More than Just Making

There are three legs supporting the McFarlane formula for success: design, manufacturing, and distribution. On the distribution side, the company also stocks commonly needed items, such as engine oil and light bulbs, plus it can supply replacement plastic fairings and trim parts. Many specialty suppliers come to McFarlane to get their products into wider distribution. The company claims to be the world’s largest distributor of MT-Propellers props, and it carries items from Whelen Aerospace, AeroLEDs, Tempest Aero, and dozens of other well-known firms.

McFarlane has also purchased some respected aftermarket parts suppliers, such as Airforms, a Wasilla, Alaska, builder of replacement engine baffles. Air-cooled engines require tight baffling for longevity and efficiency, and these oft-neglected parts take a beating over the years. We saw stocks of baffling components during our tour, ready for shipping. Airforms recently announced the availability of PMA baffles for all Cessna 152 configurations, including the 1983 through ‘86 models.


As we began our walking visit from Building B, which was initially filled with administrative offices, we entered the flight controls cable department. Supervisor Dan Wilcox showed us how McFarlane builds flight control cables up to 90 feet long, each one pull-tested to assure integrity. The swagged balls and fittings on the cable ends are attached by special swagging machines, and we were assured the cable would fail before the attached ball would come loose. In the airstair support cable department, we were shown how cushioning silicone is injected underneath the sheath covering. The leather covers of King Air door cables are carefully hand-finished with a baseball-style stitch.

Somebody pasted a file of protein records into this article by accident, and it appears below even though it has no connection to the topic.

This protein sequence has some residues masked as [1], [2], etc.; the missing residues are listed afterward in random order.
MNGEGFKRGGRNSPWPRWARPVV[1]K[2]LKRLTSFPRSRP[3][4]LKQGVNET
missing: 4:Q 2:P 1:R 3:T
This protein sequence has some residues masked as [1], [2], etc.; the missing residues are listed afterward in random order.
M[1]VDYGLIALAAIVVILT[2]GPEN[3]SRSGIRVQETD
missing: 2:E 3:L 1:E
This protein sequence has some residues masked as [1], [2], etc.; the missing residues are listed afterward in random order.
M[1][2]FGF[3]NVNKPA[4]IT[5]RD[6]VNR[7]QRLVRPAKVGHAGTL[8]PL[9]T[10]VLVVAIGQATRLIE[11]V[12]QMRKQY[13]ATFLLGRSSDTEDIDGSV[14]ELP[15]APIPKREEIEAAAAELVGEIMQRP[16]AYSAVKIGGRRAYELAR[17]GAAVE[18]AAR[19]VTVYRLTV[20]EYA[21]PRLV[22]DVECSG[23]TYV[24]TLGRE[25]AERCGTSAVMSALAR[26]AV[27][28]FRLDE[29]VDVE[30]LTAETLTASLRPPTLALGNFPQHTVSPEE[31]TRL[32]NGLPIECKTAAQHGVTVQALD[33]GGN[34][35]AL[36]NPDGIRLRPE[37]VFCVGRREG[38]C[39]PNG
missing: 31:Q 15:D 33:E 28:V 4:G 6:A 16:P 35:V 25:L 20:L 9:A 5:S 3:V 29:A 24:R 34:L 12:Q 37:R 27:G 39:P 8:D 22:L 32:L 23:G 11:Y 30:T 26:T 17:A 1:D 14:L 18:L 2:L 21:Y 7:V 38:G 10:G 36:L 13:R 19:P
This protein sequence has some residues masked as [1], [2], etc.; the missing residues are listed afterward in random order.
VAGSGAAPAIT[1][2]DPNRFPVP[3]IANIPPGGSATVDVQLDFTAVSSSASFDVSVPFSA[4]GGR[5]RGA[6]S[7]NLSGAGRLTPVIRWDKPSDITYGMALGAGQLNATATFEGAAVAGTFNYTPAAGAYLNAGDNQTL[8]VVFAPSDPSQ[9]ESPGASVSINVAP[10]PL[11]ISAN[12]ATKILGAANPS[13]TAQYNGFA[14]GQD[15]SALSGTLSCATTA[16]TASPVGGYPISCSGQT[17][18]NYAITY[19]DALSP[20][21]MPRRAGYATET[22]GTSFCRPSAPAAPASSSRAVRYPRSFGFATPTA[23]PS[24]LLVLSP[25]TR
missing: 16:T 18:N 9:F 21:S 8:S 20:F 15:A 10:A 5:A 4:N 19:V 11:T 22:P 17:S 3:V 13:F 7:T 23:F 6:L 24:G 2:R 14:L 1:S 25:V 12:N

In Building C, erected in 2016, production supervisor Lindsay Hamm proudly showed us how her department builds shimmy dampers, steering bungees and rods, and the all-important steering boots that keep exhaust gases and fumes from an engine fire out of the cockpit. McFarlane’s shimmy damper design is temperature compensating, allowing for fluid inside the cylinder to expand into an internal chamber to avoid stress on seals during temperature changes.

The shipping department is also in Building C, where we were amazed to watch a big automated box cutter whack a custom-size shipping carton out of a sheet of corrugated cardboard, avoiding the wasted cubic inches sometimes incurred by using only standard premade containers. This right-size approach reduces shipping costs, not a small sum for an operation as large as McFarlane.